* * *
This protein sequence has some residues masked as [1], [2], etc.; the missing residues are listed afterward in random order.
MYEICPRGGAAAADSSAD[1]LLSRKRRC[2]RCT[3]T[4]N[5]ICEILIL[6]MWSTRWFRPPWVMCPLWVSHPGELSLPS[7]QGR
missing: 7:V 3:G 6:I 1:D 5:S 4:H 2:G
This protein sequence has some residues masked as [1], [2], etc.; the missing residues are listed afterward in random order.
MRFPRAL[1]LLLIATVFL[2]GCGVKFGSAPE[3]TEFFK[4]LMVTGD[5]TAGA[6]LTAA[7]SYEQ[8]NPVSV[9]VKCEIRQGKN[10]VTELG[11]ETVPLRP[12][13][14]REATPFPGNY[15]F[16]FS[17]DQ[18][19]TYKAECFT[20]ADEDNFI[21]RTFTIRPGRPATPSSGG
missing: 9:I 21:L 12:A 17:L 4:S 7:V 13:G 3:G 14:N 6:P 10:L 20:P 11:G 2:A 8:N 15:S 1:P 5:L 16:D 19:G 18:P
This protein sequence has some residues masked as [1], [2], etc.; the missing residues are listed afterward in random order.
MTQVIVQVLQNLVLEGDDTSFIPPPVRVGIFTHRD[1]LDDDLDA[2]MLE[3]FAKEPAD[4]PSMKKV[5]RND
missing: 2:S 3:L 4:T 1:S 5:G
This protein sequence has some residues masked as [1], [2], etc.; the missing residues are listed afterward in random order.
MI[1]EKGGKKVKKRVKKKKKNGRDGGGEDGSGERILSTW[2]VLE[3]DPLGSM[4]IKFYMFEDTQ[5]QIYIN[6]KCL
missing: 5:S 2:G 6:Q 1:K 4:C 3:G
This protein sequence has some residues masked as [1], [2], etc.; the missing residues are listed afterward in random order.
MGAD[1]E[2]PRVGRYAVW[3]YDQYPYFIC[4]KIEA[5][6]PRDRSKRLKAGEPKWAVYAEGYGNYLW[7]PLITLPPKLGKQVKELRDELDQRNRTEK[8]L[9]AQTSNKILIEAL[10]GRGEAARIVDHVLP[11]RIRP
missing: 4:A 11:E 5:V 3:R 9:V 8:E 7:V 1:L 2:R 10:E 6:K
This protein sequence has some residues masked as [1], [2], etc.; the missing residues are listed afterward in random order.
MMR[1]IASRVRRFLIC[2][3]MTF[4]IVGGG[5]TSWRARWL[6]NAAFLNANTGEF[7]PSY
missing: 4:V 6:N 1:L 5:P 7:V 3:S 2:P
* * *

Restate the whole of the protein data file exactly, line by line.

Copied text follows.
This protein sequence has some residues masked as [1], [2], etc.; the missing residues are listed afterward in random order.
MYEICPRGGAAAADSSAD[1]LLSRKRRC[2]RCT[3]T[4]N[5]ICEILIL[6]MWSTRWFRPPWVMCPLWVSHPGELSLPS[7]QGR
missing: 7:V 3:G 6:I 1:D 5:S 4:H 2:G
This protein sequence has some residues masked as [1], [2], etc.; the missing residues are listed afterward in random order.
MRFPRAL[1]LLLIATVFL[2]GCGVKFGSAPE[3]TEFFK[4]LMVTGD[5]TAGA[6]LTAA[7]SYEQ[8]NPVSV[9]VKCEIRQGKN[10]VTELG[11]ETVPLRP[12][13][14]REATPFPGNY[15]F[16]FS[17]DQ[18][19]TYKAECFT[20]ADEDNFI[21]RTFTIRPGRPATPSSGG
missing: 9:I 21:L 12:A 17:L 4:S 7:V 13:G 3:G 14:N 6:P 10:L 20:P 11:G 2:A 8:N 15:S 1:P 5:L 16:D 19:G 18:P
This protein sequence has some residues masked as [1], [2], etc.; the missing residues are listed afterward in random order.
MTQVIVQVLQNLVLEGDDTSFIPPPVRVGIFTHRD[1]LDDDLDA[2]MLE[3]FAKEPAD[4]PSMKKV[5]RND
missing: 2:S 3:L 4:T 1:S 5:G
This protein sequence has some residues masked as [1], [2], etc.; the missing residues are listed afterward in random order.
MI[1]EKGGKKVKKRVKKKKKNGRDGGGEDGSGERILSTW[2]VLE[3]DPLGSM[4]IKFYMFEDTQ[5]QIYIN[6]KCL
missing: 5:S 2:G 6:Q 1:K 4:C 3:G
This protein sequence has some residues masked as [1], [2], etc.; the missing residues are listed afterward in random order.
MGAD[1]E[2]PRVGRYAVW[3]YDQYPYFIC[4]KIEA[5][6]PRDRSKRLKAGEPKWAVYAEGYGNYLW[7]PLITLPPKLGKQVKELRDELDQRNRTEK[8]L[9]AQTSNKILIEAL[10]GRGEAARIVDHVLP[11]RIRP
missing: 4:A 11:E 5:V 3:R 9:V 8:E 7:V 1:L 2:R 10:E 6:K
This protein sequence has some residues masked as [1], [2], etc.; the missing residues are listed afterward in random order.
MMR[1]IASRVRRFLIC[2][3]MTF[4]IVGGG[5]TSWRARWL[6]NAAFLNANTGEF[7]PSY
missing: 4:V 6:N 1:L 5:P 7:V 3:S 2:P